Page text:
The monster is gone. The blithering, evil, lying, half baked, wibbling wobbling product of the Eton aristocracy, international-treaty-defying, pound shop Donald Trump finally got his comeuppance. Now, at long last, there shall be a return to normality, and perhaps even, that most dearly held dream, a return to the promised land of the European Union.
That is not an unfair summary of the reaction of the great and the good to the impending departure of Boris Johnson. They always hated him. They always will. And back to normal is what they all desire, above everything else.
That “normal”, though, is what millions of people voted against when they voted for Donald Trump and Boris Johnson and others, like Marine LePen in France or Viktor Orban in Hungary. That they voted as they did in the two most powerful English speaking nations, above all, is why those two men are reserved for the special hatred of Ireland and Europe’s guardians of normality.
The western world, at present, is locked in a titanic cultural and political struggle between two groups: Those who want to re-make it in a new progressive “normal”, and those, like this writer, for whom that new normal is an antisocial abomination.
There are, in our western democracies, increasingly ideas that cannot be questioned. One may not safely dispute, for example, the proposition that the the only rational response to a changing climate is to re-make the world in a new, green, image, replete with windmills and carbon taxes and measures to slowly reduce the population, and the mass eradication of cattle. To object to this is to be something worse than merely a political opponent: It is to be an enemy of progress itself, disbarred from respectable media, and placed on lists of potential threats to state security. A climate change denier, even if you accept that the climate is changing, and object only to the prescribed solution.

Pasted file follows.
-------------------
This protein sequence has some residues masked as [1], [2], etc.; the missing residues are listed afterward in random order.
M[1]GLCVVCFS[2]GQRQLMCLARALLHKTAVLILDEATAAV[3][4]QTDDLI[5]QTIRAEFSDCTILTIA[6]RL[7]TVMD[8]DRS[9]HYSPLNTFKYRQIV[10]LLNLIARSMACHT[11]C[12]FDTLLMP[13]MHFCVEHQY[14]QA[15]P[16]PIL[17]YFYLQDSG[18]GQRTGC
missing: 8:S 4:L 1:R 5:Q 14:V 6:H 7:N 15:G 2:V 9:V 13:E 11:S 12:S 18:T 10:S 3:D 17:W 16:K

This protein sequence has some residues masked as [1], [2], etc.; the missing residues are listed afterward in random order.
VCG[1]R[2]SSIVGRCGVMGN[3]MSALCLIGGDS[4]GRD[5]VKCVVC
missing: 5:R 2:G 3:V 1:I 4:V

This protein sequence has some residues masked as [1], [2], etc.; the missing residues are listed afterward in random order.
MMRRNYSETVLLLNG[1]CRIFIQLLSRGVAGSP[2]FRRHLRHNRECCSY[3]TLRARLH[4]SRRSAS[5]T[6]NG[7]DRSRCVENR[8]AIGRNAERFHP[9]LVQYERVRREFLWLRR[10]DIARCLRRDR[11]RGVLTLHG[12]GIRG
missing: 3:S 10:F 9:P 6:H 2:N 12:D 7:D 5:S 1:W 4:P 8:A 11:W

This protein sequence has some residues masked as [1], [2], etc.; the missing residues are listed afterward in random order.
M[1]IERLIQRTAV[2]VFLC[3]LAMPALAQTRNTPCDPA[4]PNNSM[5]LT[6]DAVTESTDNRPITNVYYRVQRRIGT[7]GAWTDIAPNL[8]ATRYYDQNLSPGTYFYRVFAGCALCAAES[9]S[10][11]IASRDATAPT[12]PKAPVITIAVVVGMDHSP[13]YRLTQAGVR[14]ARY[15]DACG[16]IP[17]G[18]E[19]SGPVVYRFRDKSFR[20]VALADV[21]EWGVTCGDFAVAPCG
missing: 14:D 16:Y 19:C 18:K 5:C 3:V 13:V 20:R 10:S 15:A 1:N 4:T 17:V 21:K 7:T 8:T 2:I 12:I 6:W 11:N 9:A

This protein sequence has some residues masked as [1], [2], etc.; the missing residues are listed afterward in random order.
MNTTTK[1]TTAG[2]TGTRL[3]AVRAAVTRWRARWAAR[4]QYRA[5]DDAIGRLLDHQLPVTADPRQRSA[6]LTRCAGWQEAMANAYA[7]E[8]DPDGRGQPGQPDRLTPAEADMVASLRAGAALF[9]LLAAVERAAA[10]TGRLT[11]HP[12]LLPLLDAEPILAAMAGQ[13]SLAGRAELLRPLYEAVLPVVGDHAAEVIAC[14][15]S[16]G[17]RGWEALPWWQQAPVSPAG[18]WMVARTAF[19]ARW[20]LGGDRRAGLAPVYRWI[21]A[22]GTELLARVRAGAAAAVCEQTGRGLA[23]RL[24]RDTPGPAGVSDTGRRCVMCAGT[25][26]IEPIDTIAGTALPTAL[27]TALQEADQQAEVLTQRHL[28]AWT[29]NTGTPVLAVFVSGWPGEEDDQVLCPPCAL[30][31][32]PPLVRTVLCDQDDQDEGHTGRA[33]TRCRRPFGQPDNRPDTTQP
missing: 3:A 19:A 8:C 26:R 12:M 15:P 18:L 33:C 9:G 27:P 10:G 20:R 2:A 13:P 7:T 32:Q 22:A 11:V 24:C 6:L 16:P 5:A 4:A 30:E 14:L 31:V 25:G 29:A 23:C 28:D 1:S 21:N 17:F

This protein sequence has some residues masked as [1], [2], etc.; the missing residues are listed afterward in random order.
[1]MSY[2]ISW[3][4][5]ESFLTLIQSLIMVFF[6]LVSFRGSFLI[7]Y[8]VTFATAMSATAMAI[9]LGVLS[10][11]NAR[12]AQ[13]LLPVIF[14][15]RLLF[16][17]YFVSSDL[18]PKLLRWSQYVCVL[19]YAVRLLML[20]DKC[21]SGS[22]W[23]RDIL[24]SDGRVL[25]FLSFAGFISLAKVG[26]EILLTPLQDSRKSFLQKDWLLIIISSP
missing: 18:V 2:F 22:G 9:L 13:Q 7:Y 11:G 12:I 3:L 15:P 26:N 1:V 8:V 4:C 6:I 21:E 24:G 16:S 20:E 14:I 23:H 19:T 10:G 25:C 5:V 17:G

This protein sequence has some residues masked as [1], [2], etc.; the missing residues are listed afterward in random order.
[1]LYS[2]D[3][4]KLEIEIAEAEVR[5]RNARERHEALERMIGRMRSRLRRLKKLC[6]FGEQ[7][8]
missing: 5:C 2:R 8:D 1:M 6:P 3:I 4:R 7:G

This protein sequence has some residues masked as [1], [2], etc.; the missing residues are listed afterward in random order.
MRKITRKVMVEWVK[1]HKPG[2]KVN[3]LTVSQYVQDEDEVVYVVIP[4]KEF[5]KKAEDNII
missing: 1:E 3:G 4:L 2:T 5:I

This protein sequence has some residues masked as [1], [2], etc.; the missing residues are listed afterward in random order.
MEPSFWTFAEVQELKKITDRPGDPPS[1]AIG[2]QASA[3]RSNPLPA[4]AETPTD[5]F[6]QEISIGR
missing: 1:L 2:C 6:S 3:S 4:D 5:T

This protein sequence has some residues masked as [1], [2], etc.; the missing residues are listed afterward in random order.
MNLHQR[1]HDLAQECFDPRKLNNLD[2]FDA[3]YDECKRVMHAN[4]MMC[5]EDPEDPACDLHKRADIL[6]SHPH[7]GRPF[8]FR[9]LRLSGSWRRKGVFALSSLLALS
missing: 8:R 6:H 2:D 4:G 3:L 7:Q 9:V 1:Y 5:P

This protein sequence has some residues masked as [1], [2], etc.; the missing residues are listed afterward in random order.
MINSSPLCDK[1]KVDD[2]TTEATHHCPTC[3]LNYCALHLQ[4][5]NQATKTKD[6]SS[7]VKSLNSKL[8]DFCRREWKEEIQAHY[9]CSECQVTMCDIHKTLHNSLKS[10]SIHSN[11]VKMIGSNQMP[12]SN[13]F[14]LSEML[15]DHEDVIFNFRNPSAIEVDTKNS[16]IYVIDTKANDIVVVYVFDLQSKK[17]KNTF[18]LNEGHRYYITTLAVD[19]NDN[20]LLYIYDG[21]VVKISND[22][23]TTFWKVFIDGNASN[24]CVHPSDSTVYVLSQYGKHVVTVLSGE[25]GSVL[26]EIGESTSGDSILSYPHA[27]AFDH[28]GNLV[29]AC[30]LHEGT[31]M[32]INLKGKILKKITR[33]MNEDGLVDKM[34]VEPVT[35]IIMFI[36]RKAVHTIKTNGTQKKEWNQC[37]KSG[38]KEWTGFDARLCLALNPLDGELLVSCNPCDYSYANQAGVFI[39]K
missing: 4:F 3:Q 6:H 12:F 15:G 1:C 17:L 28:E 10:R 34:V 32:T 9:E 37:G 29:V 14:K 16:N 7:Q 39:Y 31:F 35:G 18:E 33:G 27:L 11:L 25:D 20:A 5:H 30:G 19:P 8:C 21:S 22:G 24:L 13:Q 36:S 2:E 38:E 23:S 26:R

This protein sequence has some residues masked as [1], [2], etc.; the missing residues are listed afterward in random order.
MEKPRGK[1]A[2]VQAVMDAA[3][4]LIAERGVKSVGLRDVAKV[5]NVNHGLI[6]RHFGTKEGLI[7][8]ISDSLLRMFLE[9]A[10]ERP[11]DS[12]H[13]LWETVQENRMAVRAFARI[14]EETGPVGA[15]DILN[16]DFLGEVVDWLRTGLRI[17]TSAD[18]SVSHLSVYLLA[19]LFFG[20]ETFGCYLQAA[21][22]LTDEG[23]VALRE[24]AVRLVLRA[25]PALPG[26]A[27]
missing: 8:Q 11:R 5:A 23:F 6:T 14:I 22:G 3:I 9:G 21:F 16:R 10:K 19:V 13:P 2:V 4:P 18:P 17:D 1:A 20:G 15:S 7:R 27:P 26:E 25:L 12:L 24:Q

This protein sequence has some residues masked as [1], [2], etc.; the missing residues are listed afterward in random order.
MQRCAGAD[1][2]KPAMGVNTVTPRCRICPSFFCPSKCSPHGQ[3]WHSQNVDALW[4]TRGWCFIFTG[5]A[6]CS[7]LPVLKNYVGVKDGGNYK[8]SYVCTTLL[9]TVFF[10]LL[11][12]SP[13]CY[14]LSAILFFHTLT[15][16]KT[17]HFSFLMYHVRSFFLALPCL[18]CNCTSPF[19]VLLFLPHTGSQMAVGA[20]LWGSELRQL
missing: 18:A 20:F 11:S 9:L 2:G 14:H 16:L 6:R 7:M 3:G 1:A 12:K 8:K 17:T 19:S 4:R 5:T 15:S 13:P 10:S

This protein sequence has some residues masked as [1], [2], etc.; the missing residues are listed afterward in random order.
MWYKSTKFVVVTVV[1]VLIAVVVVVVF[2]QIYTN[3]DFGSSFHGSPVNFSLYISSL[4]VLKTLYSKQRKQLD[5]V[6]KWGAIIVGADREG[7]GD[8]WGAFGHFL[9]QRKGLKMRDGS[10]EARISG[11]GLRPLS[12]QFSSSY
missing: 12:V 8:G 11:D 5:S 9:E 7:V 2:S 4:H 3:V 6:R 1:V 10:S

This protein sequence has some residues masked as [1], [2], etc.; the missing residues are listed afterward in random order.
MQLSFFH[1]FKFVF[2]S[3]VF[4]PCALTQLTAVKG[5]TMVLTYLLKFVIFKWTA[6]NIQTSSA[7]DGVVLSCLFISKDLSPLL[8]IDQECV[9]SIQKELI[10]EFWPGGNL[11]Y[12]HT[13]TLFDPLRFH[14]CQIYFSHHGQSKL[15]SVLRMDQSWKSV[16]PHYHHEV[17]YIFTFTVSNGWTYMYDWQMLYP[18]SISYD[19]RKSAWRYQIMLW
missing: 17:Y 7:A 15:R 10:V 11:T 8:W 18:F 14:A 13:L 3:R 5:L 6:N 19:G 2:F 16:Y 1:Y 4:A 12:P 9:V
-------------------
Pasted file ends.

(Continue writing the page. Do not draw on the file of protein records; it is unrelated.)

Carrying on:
Then there is internationalism: The idea that the nation state itself must be abandoned as old fashioned, nationalist, and a cause of division, and that the world should be remade through a system of global institutions, like the European Union and the World Health Organization, which will lead us into a new age of expert-guided progress. Tax rates will be harmonised, international pandemic responses globalised, cultures of all kinds homogenised. In so doing, not only will wars be ended, but racial divisions will be abolished, as we progress into a new age of harmony and tolerance. This is the vision, and to oppose it is, self-evidently to its supporters, evidence that one prefers racism, wars, and disunity. Again, oppose it too frankly, and you may find yourself on a list.
Then there is the social element: We have moved into a new age of humanism: Men and Women themselves are outdated concepts, genders nothing more than clothes of convenience that we don to suit ourselves, human life itself a choice, and nothing more significant than an appendix. We are, at the same time, anything we want to be, and at the same time nothing more than insignificant resource users, drains on the natural world.
Boris Johnson and Donald Trump, in their respective ways, were loud mouthed troglodytes, yearning for the way things once were. That, indeed, was openly why they were hated. How many columns, for example, has Fintan O’Toole written arguing that “Johnson and the Brexiteers want a return to the days of Empire”? They both stood accused of rejecting the new faith, and harking back to the heresy of the old.